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2 New Movies Are Profiling One Of The Military’s Most Heroic And Desperate Battles
The Battle of Kamdesh on Oct. 3, 2009, gave America a story of heroism and brotherhood, but at a terrible cost: Eight Americans were killed, and 27 were wounded. Now the fight that pitted a handful of soldiers at Combat Outpost Keating in eastern Afghanistan against several hundred enemy insurgents, is receiving the silver screen treatment, according to an exclusive by The Hollywood Reporter.
Titled The Outpost, the upcoming film by Millennium Media is expected to start production in August and is based on CNN anchor Jake Tapper’s best-seller of the same name. The Outpost will star Scott Eastwood (Pacific Rim: Uprising), Caleb Landry Jones (Get Out) and Orlando Bloom — you know, the guy from all the elf and pirate movies, though in his defense he’s not new to war flicks (Black Hawk Down).
Eastwood will take on the role of Medal of Honor recipient, Staff Sgt. Clint Romesha, and Jones will play Spec. Ty Carter, who also received the Medal of Honor for his actions that day. Bloom has been cast as 1st Lt. Benjamin D. Keating, who was killed Nov. 26, 2006 when his vehicle overturned — the camp where the 2009 battle took place was renamed in his memory.
Directed by Rod Lurie (The Contender, Commander In Chief), The Outpost will feature roles for veterans, both on and off set, according to The Hollywood Reporter.
“I am very proud to say that many of the actors we have already cast in the supporting roles are themselves veterans — as are crew members,” Lurie, an Army vet and West Point graduate himself, told the Reporter.
But Lurie’s film isn’t the only drama about CoP Keating in the works, either. Another war movie, this one backed by Sony, is titled Red Platoon and based on Romesha’s book of the same name.
As for The Outpost, filling out the cast with folks who talk the talk, walk the walk, and know which patches go where on a uniform is a bit of an overlooked, though hardly new, trend in big budget war films.
“I hope to continue that process,” Lurie added. “Mostly, though, I am just damn thrilled to be telling one of the most heroic stories of military survival ever recorded.”
And it might well be. At Combat Outpost Keating, an exposed camp at the base of three mountains in Afghanistan’s Nuristan province not far from the Pakistan border, a handful of soldiers with Bravo Troop, 3rd Squadron, 61st Cavalry Regiment of the 4th Infantry Division, fended off an attack by more than 300 Taliban fighters.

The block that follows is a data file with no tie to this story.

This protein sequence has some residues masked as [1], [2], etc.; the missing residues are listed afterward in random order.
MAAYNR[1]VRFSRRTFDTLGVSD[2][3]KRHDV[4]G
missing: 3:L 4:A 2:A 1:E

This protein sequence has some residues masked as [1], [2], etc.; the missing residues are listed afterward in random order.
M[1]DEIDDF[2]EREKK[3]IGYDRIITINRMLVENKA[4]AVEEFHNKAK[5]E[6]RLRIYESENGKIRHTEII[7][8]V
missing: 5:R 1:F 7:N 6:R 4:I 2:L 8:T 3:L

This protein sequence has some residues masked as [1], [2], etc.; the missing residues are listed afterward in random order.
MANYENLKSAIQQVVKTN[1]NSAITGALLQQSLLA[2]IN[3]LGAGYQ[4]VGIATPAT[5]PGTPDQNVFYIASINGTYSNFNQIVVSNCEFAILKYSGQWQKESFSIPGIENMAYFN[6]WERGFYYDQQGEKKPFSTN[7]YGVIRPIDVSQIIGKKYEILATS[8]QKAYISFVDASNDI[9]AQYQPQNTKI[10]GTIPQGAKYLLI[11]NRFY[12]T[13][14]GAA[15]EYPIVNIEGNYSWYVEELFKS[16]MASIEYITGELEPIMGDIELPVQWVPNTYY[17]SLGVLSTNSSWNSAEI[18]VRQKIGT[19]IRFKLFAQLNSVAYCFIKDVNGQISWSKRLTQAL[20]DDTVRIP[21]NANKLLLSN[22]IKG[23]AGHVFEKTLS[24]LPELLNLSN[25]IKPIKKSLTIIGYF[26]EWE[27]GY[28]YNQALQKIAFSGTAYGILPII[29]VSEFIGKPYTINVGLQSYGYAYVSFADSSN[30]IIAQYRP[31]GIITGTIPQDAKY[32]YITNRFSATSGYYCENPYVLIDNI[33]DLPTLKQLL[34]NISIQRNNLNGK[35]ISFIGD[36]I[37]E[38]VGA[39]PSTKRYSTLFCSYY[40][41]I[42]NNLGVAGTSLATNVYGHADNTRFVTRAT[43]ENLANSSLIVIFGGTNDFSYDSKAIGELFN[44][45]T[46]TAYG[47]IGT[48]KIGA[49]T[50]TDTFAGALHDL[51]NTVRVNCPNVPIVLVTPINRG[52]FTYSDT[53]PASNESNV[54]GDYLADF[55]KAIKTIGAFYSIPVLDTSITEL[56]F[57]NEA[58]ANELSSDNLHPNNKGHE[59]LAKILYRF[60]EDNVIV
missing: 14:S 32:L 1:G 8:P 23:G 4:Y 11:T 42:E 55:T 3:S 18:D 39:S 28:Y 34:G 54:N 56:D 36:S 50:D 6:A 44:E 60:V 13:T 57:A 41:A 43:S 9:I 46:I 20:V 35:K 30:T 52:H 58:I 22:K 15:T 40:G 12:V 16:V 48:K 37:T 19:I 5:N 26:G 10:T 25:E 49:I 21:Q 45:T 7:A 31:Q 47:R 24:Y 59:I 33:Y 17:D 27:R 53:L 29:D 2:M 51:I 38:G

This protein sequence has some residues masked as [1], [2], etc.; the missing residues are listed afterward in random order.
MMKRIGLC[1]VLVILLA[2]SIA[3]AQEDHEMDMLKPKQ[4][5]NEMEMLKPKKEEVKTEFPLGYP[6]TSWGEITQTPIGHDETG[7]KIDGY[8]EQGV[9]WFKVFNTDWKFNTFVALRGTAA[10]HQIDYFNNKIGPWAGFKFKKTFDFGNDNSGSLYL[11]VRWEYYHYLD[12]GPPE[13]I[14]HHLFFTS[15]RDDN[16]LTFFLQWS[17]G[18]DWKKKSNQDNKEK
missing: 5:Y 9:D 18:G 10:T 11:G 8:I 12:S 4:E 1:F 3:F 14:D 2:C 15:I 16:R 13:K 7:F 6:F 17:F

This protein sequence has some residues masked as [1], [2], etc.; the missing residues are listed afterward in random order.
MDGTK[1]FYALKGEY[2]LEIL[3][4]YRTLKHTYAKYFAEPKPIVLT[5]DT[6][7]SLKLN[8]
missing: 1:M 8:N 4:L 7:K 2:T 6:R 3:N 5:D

The desperate battle resulted in two Medals of Honor, 27 Purple Hearts, 37 Army Commendation Medals for valor, 18 Bronze Stars with “V,” and nine Silver Stars. As many as 150 enemy fighters were killed, according to Military.com.
“Think of the 300 Spartans in a modern war,” Lurie said. “That’s what this is.”
It has been a deadly year for Green Berets, with every active-duty Special Forces Group losing a valued soldier in Afghanistan or Syria.
A total of 12 members of the Army special operations forces community have died in 2019, according to U.S. Army Special Operations Command. All but one of those soldiers were killed in combat.
In Afghanistan, Army special operators account for 10 of the 17 U.S. troops killed so far this year. Eight of the fallen were Green Berets. Of the other two soldiers, one was attached to the 10th Special Forces Group and the other was a Ranger.
WASHINGTON (Reuters) - Documents from the Pentagon show that "far more taxpayer funds" were spent by the U.S. military on overnight stays at a Trump resort in Scotland than previously known, two Democratic lawmakers said on Wednesday, as they demanded more evidence from the Defense Department as part of their investigation.
In a letter to Defense Secretary Mark Esper, the heads of the House of Representatives Oversight Committee and one of it subcommittees said that while initial reports indicated that only one U.S. military crew had stayed at President Donald Trump's Turnberry resort southeast of Glasgow, the Pentagon had now turned over data indicating "more than three dozen separate stays" since Trump moved into the White House.
QUANTICO, Va. -- Marines who spend much of their day lifting hefty ammunition or moving pallets full of gear could soon get a helping hand.
The Marine Corps is close to signing a deal to test an exoskeleton prototype that can help a single person move as much as several leathernecks combined.
The Air Force is working on a ‘flying car’ to replace the V-22 Osprey — and it could take flight sooner than you think
'Agility Prime' sounds like a revolutionary new video streaming service, or a parkour-themed workout regimen, or Transformers-inspired niche porno venture.
But no, it's the name of the Air Force's nascent effort to replace the V-22 Osprey with a militarized flying car — and it's set to take off sooner than you think.
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